Come to think of it, that was the worst part. The further along time went, the harder it was to convince ourselves that we’d be able to defend against whatever Inevitable Menace might rear up out of the frigid wastes to, not eat us probably, but digest, or cognitively-scramble, madden, suffocate, poison, freeze, unmake us…the way grief manifested in those days was I was never going to geta laser gun because by that point it’d be utterly pointless. You didn’t need one to deal with your fellow man, and even low-slung hip-holstered laser pistols (such as F.R. Dandrel’s interplanetary gunslinger Tubby Crozan might wear) would be no match for bacteria that turned flesh to slime, or movies so entertaining that to look at them was to will yourself suddenly toward death by consumption (by consuming – just looking into the staticky whatever it was supposed to be, forever). Fuck grownup literature. And fuck the Department of the Galactic Interior or whatever for spending all its astronaut time making minute adjustments to the lenses of telescopes, as if slightly clearer pictures of nebulae were some kind of substitute for the immensity, impersonality, the divinity of the frontier. It was UN-AMERICAN.
Tubby Crozan comes in for it hard in the footnotes, is one of the additional childhood-beshittenings awaiting the grownup SF fan here. The greatest of all mechanical-engineers–9th-class-turned-pistol-packing-mercenaries, the first man to make a solar trampoline jump in just a suit (not even a ship! the unmitigated gall, the titanic fucking balls on that guy!)…and all editor Avram U.N. Robers wants to talk about is ‘Crozan, a too-obvious Heinlein manqué, comes close at times but never quite breaks with the dreary juvenile misogyny of his author, not to mention his thinly-veiled SFnal homage-referent; the lasting popularity of the Helion cycle is testament to the guilelessness and vivacity of Dandrel’s prose and his just-left-of-the-familiar plotting rather than any psychological insight. Like C.S. Leavis’s Hornea books, Dandrel’s novels grow more difficult to like as their readers grow older; though perhaps – like reactionary family members sinking into familiar, almost comforting gesture, thereby losing their power to wound – for the very same reason they grow easier to love.’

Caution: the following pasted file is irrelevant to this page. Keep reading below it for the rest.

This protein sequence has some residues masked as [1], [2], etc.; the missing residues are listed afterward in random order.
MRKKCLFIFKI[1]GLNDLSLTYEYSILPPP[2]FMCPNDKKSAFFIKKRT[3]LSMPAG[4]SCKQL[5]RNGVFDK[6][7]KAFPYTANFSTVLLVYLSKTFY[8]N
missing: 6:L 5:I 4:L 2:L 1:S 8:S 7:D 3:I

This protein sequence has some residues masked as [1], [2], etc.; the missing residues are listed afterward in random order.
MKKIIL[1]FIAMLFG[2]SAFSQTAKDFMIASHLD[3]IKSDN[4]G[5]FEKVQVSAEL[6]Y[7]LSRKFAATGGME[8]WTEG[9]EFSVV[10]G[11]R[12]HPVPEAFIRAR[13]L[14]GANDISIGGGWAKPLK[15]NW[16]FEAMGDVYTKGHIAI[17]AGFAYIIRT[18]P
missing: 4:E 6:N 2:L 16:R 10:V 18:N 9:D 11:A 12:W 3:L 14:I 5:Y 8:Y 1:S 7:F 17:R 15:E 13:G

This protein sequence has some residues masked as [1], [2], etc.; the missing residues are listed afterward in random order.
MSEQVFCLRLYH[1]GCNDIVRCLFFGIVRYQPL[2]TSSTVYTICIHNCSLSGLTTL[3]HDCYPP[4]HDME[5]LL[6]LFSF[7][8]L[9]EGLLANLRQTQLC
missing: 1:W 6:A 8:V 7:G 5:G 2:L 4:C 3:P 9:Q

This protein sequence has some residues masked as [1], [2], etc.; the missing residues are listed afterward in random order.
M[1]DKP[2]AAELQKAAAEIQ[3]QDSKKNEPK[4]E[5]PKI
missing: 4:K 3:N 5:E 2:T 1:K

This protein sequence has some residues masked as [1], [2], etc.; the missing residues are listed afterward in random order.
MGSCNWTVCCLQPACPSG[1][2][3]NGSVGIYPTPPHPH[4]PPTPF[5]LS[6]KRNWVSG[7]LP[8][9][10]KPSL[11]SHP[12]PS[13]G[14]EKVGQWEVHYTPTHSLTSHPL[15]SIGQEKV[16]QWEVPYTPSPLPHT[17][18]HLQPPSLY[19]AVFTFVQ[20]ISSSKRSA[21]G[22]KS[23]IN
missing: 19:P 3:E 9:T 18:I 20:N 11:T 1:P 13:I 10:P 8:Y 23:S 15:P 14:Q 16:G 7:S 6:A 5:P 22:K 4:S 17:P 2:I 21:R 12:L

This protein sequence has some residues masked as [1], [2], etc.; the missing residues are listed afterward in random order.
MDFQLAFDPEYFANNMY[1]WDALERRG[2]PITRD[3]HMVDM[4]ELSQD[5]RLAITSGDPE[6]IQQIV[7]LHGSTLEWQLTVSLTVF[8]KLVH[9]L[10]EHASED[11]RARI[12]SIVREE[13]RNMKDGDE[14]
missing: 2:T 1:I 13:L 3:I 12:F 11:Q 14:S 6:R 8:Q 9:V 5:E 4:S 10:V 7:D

Robers won an award for the annotated edition, not a big deal award but enough to feel good about being, at death’s door, a SF scholar of all things; and it’s hard to separate gratitude for his hard, revelatory biographical work (Dandrel collected butterflies but refused to kill them, adding them to his library only after they’d died natural deaths in captivity?!) from frustration at the characteristically British is-it-really-ironic-after-all-these-centuries snippy melancholy which pervades his scholarly work. Robers (an obvious Franklin C. Kitzis manqué if you must know) deserves his reputation, though perhaps we can with a wink-n-nudge admit to one another, right here and now, that that’s not meant solely as a compliment. Fa!